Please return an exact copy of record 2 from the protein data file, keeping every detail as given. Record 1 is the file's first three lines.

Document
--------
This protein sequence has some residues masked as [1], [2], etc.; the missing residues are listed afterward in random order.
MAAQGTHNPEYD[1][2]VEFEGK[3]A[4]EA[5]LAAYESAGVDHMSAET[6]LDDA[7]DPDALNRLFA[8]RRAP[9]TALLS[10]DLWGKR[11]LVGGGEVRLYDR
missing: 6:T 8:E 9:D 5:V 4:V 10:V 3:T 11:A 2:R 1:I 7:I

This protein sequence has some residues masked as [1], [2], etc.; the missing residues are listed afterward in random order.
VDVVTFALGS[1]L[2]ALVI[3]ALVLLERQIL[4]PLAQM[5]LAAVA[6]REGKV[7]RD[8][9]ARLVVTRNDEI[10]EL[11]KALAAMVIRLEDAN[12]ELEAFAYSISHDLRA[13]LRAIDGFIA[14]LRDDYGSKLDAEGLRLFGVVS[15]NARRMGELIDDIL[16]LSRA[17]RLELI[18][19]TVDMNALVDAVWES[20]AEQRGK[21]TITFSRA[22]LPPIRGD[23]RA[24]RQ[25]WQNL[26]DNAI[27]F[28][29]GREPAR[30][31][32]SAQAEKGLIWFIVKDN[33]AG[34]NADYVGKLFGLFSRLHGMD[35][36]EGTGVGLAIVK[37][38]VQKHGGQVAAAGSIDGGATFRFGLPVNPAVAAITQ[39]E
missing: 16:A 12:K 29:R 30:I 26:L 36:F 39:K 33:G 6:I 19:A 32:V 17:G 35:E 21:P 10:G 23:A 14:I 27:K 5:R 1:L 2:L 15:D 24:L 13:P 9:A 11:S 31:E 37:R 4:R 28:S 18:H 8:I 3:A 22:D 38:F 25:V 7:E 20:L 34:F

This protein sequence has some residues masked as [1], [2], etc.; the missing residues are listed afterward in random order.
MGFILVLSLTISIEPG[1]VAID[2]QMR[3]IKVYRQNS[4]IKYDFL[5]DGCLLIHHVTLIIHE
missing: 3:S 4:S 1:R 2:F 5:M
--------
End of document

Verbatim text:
This protein sequence has some residues masked as [1], [2], etc.; the missing residues are listed afterward in random order.
VDVVTFALGS[1]L[2]ALVI[3]ALVLLERQIL[4]PLAQM[5]LAAVA[6]REGKV[7]RD[8][9]ARLVVTRNDEI[10]EL[11]KALAAMVIRLEDAN[12]ELEAFAYSISHDLRA[13]LRAIDGFIA[14]LRDDYGSKLDAEGLRLFGVVS[15]NARRMGELIDDIL[16]LSRA[17]RLELI[18][19]TVDMNALVDAVWES[20]AEQRGK[21]TITFSRA[22]LPPIRGD[23]RA[24]RQ[25]WQNL[26]DNAI[27]F[28][29]GREPAR[30][31][32]SAQAEKGLIWFIVKDN[33]AG[34]NADYVGKLFGLFSRLHGMD[35][36]EGTGVGLAIVK[37][38]VQKHGGQVAAAGSIDGGATFRFGLPVNPAVAAITQ[39]E
missing: 16:A 12:K 29:R 30:I 26:L 36:F 39:K 33:G 6:I 19:A 32:V 17:G 35:E 21:P 10:G 23:A 14:I 27:K 5:R 1:L 2:L 15:D 24:L 13:P 9:A 11:S 31:E 37:R 4:R 28:S 18:H 8:I 3:A 22:D 38:F 25:V 7:E 20:L 34:F